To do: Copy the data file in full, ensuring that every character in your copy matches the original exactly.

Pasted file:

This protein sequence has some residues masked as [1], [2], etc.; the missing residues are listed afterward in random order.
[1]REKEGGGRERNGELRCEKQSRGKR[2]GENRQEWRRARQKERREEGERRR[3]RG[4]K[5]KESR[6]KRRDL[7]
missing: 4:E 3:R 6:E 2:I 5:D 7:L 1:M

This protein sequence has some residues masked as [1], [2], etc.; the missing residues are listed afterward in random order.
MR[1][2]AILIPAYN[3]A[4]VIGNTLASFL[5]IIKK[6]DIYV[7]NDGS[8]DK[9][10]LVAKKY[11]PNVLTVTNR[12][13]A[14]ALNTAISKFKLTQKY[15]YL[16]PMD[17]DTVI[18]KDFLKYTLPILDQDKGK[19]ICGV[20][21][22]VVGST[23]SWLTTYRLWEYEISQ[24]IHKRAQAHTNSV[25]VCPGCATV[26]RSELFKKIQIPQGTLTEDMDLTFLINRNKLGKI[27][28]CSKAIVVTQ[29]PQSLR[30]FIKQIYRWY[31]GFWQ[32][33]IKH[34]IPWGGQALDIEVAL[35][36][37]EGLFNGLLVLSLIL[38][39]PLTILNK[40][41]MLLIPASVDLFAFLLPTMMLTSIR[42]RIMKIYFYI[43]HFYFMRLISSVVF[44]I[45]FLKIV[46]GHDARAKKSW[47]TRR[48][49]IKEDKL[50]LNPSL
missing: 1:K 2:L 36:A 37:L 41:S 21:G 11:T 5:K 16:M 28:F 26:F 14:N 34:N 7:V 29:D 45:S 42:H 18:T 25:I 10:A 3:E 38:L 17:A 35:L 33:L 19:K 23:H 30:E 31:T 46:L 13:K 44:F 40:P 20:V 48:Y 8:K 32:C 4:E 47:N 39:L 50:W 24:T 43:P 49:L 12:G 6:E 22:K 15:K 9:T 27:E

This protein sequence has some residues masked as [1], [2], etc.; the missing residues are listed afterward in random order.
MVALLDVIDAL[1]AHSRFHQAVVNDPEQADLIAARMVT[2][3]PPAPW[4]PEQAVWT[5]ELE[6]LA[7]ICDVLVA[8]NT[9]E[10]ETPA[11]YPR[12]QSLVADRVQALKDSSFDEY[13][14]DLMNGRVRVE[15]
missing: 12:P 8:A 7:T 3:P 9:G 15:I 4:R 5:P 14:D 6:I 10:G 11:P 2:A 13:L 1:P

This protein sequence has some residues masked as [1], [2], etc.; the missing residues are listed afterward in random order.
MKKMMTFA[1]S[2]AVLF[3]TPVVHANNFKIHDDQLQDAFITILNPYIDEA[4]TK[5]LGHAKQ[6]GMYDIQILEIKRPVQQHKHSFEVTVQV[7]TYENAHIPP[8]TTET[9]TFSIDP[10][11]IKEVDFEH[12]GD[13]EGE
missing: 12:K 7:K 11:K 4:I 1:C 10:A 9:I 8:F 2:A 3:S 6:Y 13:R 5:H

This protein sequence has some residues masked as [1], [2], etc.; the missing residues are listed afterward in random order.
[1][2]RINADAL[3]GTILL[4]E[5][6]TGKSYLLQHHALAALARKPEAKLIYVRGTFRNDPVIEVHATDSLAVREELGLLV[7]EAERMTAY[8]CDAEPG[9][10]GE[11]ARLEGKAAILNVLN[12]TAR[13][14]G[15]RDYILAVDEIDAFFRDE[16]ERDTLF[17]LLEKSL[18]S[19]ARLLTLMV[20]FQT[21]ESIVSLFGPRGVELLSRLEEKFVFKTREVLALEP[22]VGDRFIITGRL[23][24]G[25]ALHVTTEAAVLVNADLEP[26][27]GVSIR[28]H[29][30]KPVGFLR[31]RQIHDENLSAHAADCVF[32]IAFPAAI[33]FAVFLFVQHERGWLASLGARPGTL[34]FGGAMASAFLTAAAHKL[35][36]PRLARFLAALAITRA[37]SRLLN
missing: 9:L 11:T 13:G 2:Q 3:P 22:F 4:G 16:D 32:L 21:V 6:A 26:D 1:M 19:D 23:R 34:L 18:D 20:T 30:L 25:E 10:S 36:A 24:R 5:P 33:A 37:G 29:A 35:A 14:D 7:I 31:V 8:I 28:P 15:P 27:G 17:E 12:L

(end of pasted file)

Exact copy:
This protein sequence has some residues masked as [1], [2], etc.; the missing residues are listed afterward in random order.
[1]REKEGGGRERNGELRCEKQSRGKR[2]GENRQEWRRARQKERREEGERRR[3]RG[4]K[5]KESR[6]KRRDL[7]
missing: 4:E 3:R 6:E 2:I 5:D 7:L 1:M

This protein sequence has some residues masked as [1], [2], etc.; the missing residues are listed afterward in random order.
MR[1][2]AILIPAYN[3]A[4]VIGNTLASFL[5]IIKK[6]DIYV[7]NDGS[8]DK[9][10]LVAKKY[11]PNVLTVTNR[12][13]A[14]ALNTAISKFKLTQKY[15]YL[16]PMD[17]DTVI[18]KDFLKYTLPILDQDKGK[19]ICGV[20][21][22]VVGST[23]SWLTTYRLWEYEISQ[24]IHKRAQAHTNSV[25]VCPGCATV[26]RSELFKKIQIPQGTLTEDMDLTFLINRNKLGKI[27][28]CSKAIVVTQ[29]PQSLR[30]FIKQIYRWY[31]GFWQ[32][33]IKH[34]IPWGGQALDIEVAL[35][36][37]EGLFNGLLVLSLIL[38][39]PLTILNK[40][41]MLLIPASVDLFAFLLPTMMLTSIR[42]RIMKIYFYI[43]HFYFMRLISSVVF[44]I[45]FLKIV[46]GHDARAKKSW[47]TRR[48][49]IKEDKL[50]LNPSL
missing: 1:K 2:L 36:A 37:L 41:S 21:G 11:T 5:K 16:M 28:F 26:F 14:N 34:N 7:V 29:D 45:S 42:H 18:T 25:I 10:A 3:E 38:L 17:A 35:L 33:L 19:K 23:H 30:E 31:T 46:L 13:K 44:F 40:P 20:V 48:Y 8:K 32:C 4:E 47:N 39:L 50:W 24:T 43:P 49:L 12:G 6:E 22:K 15:K 9:T 27:E

This protein sequence has some residues masked as [1], [2], etc.; the missing residues are listed afterward in random order.
MVALLDVIDAL[1]AHSRFHQAVVNDPEQADLIAARMVT[2][3]PPAPW[4]PEQAVWT[5]ELE[6]LA[7]ICDVLVA[8]NT[9]E[10]ETPA[11]YPR[12]QSLVADRVQALKDSSFDEY[13][14]DLMNGRVRVE[15]
missing: 12:P 8:A 7:T 3:P 9:G 15:I 4:R 5:P 14:D 6:I 10:G 11:P 2:A 13:L 1:P

This protein sequence has some residues masked as [1], [2], etc.; the missing residues are listed afterward in random order.
MKKMMTFA[1]S[2]AVLF[3]TPVVHANNFKIHDDQLQDAFITILNPYIDEA[4]TK[5]LGHAKQ[6]GMYDIQILEIKRPVQQHKHSFEVTVQV[7]TYENAHIPP[8]TTET[9]TFSIDP[10][11]IKEVDFEH[12]GD[13]EGE
missing: 12:K 7:K 11:K 4:I 1:C 10:A 9:I 8:F 2:A 3:S 6:Y 13:R 5:H

This protein sequence has some residues masked as [1], [2], etc.; the missing residues are listed afterward in random order.
[1][2]RINADAL[3]GTILL[4]E[5][6]TGKSYLLQHHALAALARKPEAKLIYVRGTFRNDPVIEVHATDSLAVREELGLLV[7]EAERMTAY[8]CDAEPG[9][10]GE[11]ARLEGKAAILNVLN[12]TAR[13][14]G[15]RDYILAVDEIDAFFRDE[16]ERDTLF[17]LLEKSL[18]S[19]ARLLTLMV[20]FQT[21]ESIVSLFGPRGVELLSRLEEKFVFKTREVLALEP[22]VGDRFIITGRL[23][24]G[25]ALHVTTEAAVLVNADLEP[26][27]GVSIR[28]H[29][30]KPVGFLR[31]RQIHDENLSAHAADCVF[32]IAFPAAI[33]FAVFLFVQHERGWLASLGARPGTL[34]FGGAMASAFLTAAAHKL[35][36]PRLARFLAALAITRA[37]SRLLN
missing: 9:L 11:T 13:G 2:Q 3:P 22:F 4:G 16:D 32:L 21:V 6:A 26:D 1:M 19:D 23:R 34:L 18:D 20:T 30:L 25:E 10:S 36:A 24:R 5:P 33:A 37:G 29:A 35:A 14:D 7:I 31:V 8:I 28:P 15:P 27:G 17:E 12:L